Description : Teaching in Nursing, 4th Edition is the only nursing text to address all three components of education -- teaching, curriculum, and evaluation. Comprehensive guidelines help you meet the day-to-day challenges of teaching, including curriculum development, the diversity of student learning styles, and developing and using classroom tests. This edition has been updated with information on the latest trends in education including new information on the use of simulations to facilitate learning, the latest on competency-based and concept-focused curricula, developing learner-centered courses, and more. Edited by expert nursing educators Diane M. Billings and Judith A. Halstead, Teaching in Nursing is a past winner of the AJN Book of the Year award, and is an excellent resource for nurses preparing to take the Certified Nurse Educator (CNE) Exam. The only nursing resource to cover teaching, curriculum, and evaluation of students -- the three essential components of nursing education. Contributing authors are nationally recognized scholars in their fields of expertise. Models of teaching are used to demonstrate clinical teaching, teaching in interdisciplinary setting, how to evaluate students in the clinical setting, and how to adapt teaching for community-based practice. Teaching strategies promote critical thinking and active learning, including evaluation techniques, lesson planning, and constructing examinations. Evidence-based teaching boxes explain how to practice and apply evidence-based teaching, with implications for faculty development, administration, and the institution. End-of-chapter summaries let you draw conclusions based on the chapter content. Open-ended application questions at the end of each chapter are ideal for faculty-guided discussion and online education. Up-to-date research looks ahead to the needs of the future.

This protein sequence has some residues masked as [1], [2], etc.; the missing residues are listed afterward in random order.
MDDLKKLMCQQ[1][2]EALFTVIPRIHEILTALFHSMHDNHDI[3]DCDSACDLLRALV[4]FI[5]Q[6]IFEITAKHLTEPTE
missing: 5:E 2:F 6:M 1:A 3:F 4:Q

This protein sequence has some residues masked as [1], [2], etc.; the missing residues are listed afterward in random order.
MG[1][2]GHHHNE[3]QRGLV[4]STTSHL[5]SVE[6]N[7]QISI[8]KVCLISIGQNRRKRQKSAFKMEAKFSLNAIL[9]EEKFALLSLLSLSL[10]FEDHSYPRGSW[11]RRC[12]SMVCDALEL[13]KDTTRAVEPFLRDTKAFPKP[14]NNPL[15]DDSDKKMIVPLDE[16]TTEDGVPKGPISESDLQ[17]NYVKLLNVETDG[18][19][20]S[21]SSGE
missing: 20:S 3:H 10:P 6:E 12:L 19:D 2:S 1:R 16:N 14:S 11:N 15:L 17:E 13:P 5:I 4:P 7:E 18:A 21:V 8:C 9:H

Description : This innovative handbook provides a range of models for undergraduate student-assisted teaching partnerships to help faculty, faculty developers, and administrators make learning more student-centered, more effective, and more productive. Each of the 31 models included in this volume is supported by practical details and focuses on four main aspects of a specific peer-assisted learning environment: implementation, evidence of effectiveness and learning benefits, analysis of time and cost expenditures, and suggestions for replication. Contents include discussions of working with undergraduate partners in several areas: Programs for first-year students Difficult courses Special groups Courses and programs for all students Faculty development The chapters present a range of approaches, applications, disciplines, institutions, and contexts, and demonstrate that student-faculty partnerships can be adapted to meet diverse needs in a variety of situations. Extensive appendices aid implementation by providing concrete examples of hiring documents, training syllabi, teaching materials, and evaluation methods.